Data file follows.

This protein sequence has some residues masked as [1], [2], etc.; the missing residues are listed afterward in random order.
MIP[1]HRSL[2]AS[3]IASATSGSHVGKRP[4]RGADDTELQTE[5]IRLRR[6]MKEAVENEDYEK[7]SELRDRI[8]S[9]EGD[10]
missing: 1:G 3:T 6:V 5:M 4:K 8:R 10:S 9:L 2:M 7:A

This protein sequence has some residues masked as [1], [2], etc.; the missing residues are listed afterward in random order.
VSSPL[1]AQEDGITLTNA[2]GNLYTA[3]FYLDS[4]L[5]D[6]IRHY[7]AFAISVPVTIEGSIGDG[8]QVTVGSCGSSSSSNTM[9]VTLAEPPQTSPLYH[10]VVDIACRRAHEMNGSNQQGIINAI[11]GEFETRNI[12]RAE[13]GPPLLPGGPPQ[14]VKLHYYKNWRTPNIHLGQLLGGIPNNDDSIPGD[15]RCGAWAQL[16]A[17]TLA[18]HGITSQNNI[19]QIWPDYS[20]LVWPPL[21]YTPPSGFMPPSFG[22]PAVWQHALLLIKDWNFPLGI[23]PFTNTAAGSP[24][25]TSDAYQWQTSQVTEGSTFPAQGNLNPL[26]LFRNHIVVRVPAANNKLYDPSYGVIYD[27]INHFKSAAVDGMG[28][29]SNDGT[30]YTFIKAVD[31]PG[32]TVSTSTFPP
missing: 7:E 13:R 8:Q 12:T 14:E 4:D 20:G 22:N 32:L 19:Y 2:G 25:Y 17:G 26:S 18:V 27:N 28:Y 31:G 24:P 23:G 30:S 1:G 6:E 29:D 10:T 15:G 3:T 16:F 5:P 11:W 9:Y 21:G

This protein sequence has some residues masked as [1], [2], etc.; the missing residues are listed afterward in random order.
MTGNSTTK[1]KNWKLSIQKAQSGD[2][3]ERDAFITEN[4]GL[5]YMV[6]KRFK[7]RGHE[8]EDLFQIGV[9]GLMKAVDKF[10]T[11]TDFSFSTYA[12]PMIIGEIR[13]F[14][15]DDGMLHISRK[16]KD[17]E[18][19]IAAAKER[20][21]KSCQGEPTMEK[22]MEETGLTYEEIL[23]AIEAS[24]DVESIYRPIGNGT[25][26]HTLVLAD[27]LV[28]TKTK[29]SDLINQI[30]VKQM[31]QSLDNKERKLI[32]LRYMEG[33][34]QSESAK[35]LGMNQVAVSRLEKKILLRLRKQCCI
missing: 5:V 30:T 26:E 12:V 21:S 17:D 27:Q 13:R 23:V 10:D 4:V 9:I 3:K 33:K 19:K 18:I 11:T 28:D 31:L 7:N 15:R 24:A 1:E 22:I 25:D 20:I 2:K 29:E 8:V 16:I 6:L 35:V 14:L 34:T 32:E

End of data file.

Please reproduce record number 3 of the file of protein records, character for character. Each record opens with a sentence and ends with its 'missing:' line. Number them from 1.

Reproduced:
This protein sequence has some residues masked as [1], [2], etc.; the missing residues are listed afterward in random order.
MTGNSTTK[1]KNWKLSIQKAQSGD[2][3]ERDAFITEN[4]GL[5]YMV[6]KRFK[7]RGHE[8]EDLFQIGV[9]GLMKAVDKF[10]T[11]TDFSFSTYA[12]PMIIGEIR[13]F[14][15]DDGMLHISRK[16]KD[17]E[18][19]IAAAKER[20][21]KSCQGEPTMEK[22]MEETGLTYEEIL[23]AIEAS[24]DVESIYRPIGNGT[25][26]HTLVLAD[27]LV[28]TKTK[29]SDLINQI[30]VKQM[31]QSLDNKERKLI[32]LRYMEG[33][34]QSESAK[35]LGMNQVAVSRLEKKILLRLRKQCCI
missing: 5:V 30:T 26:E 12:V 21:S 17:D 27:Q 13:R 23:V 10:D 4:V 9:I 3:K 33:K 19:K 18:I 11:T 28:D 31:L 7:N 15:R 24:A 1:E 22:I 25:D 20:I 2:K 29:E 8:V 16:I 6:L 35:V 14:L 34:T 32:E